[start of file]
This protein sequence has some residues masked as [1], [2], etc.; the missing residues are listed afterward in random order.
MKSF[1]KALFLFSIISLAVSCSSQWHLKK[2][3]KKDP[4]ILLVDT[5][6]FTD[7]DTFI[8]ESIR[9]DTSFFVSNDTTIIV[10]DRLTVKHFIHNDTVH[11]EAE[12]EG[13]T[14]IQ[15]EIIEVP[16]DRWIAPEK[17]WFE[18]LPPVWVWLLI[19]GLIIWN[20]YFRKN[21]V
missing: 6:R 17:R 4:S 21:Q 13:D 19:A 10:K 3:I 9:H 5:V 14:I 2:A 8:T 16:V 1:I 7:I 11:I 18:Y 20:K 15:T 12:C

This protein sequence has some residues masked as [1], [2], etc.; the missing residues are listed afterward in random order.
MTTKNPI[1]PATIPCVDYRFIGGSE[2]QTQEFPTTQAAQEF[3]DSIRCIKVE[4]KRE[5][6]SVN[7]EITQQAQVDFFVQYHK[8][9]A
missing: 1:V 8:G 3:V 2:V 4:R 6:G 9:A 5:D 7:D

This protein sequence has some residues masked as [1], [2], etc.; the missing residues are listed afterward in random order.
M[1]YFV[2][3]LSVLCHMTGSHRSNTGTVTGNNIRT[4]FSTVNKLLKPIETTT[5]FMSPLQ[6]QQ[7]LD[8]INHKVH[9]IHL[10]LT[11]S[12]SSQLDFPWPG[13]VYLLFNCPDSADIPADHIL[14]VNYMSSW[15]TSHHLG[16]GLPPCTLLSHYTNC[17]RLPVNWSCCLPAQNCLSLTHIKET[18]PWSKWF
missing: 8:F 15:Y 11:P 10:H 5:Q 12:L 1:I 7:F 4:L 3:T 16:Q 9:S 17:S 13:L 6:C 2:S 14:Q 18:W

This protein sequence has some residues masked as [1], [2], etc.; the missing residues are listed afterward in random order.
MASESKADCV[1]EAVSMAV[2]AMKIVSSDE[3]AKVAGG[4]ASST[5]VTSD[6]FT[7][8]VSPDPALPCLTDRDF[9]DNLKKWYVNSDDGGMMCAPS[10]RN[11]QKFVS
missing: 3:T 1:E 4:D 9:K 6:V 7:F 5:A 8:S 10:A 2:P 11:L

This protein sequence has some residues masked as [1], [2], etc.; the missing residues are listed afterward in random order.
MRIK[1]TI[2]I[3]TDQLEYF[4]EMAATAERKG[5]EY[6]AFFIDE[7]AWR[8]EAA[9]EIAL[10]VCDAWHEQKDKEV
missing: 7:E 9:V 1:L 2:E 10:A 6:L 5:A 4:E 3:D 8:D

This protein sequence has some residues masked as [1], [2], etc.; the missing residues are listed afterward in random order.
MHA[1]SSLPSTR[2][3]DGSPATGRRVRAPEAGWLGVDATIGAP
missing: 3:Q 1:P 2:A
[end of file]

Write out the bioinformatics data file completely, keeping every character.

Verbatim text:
This protein sequence has some residues masked as [1], [2], etc.; the missing residues are listed afterward in random order.
MKSF[1]KALFLFSIISLAVSCSSQWHLKK[2][3]KKDP[4]ILLVDT[5][6]FTD[7]DTFI[8]ESIR[9]DTSFFVSNDTTIIV[10]DRLTVKHFIHNDTVH[11]EAE[12]EG[13]T[14]IQ[15]EIIEVP[16]DRWIAPEK[17]WFE[18]LPPVWVWLLI[19]GLIIWN[20]YFRKN[21]V
missing: 6:R 17:R 4:S 21:Q 13:D 19:A 10:K 3:I 9:H 5:V 14:I 2:A 8:T 16:V 1:I 7:I 11:I 18:Y 20:K 15:T 12:C

This protein sequence has some residues masked as [1], [2], etc.; the missing residues are listed afterward in random order.
MTTKNPI[1]PATIPCVDYRFIGGSE[2]QTQEFPTTQAAQEF[3]DSIRCIKVE[4]KRE[5][6]SVN[7]EITQQAQVDFFVQYHK[8][9]A
missing: 1:V 8:G 3:V 2:V 4:R 6:G 9:A 5:D 7:D

This protein sequence has some residues masked as [1], [2], etc.; the missing residues are listed afterward in random order.
M[1]YFV[2][3]LSVLCHMTGSHRSNTGTVTGNNIRT[4]FSTVNKLLKPIETTT[5]FMSPLQ[6]QQ[7]LD[8]INHKVH[9]IHL[10]LT[11]S[12]SSQLDFPWPG[13]VYLLFNCPDSADIPADHIL[14]VNYMSSW[15]TSHHLG[16]GLPPCTLLSHYTNC[17]RLPVNWSCCLPAQNCLSLTHIKET[18]PWSKWF
missing: 8:F 15:Y 11:P 10:H 5:Q 12:L 1:I 7:F 4:L 3:T 16:Q 9:S 17:S 13:L 6:C 2:S 14:Q 18:W

This protein sequence has some residues masked as [1], [2], etc.; the missing residues are listed afterward in random order.
MASESKADCV[1]EAVSMAV[2]AMKIVSSDE[3]AKVAGG[4]ASST[5]VTSD[6]FT[7][8]VSPDPALPCLTDRDF[9]DNLKKWYVNSDDGGMMCAPS[10]RN[11]QKFVS
missing: 3:T 1:E 4:D 9:K 6:V 7:F 5:A 8:S 10:A 2:P 11:L

This protein sequence has some residues masked as [1], [2], etc.; the missing residues are listed afterward in random order.
MRIK[1]TI[2]I[3]TDQLEYF[4]EMAATAERKG[5]EY[6]AFFIDE[7]AWR[8]EAA[9]EIAL[10]VCDAWHEQKDKEV
missing: 7:E 9:V 1:L 2:E 10:A 6:L 5:A 4:E 3:D 8:D

This protein sequence has some residues masked as [1], [2], etc.; the missing residues are listed afterward in random order.
MHA[1]SSLPSTR[2][3]DGSPATGRRVRAPEAGWLGVDATIGAP
missing: 3:Q 1:P 2:A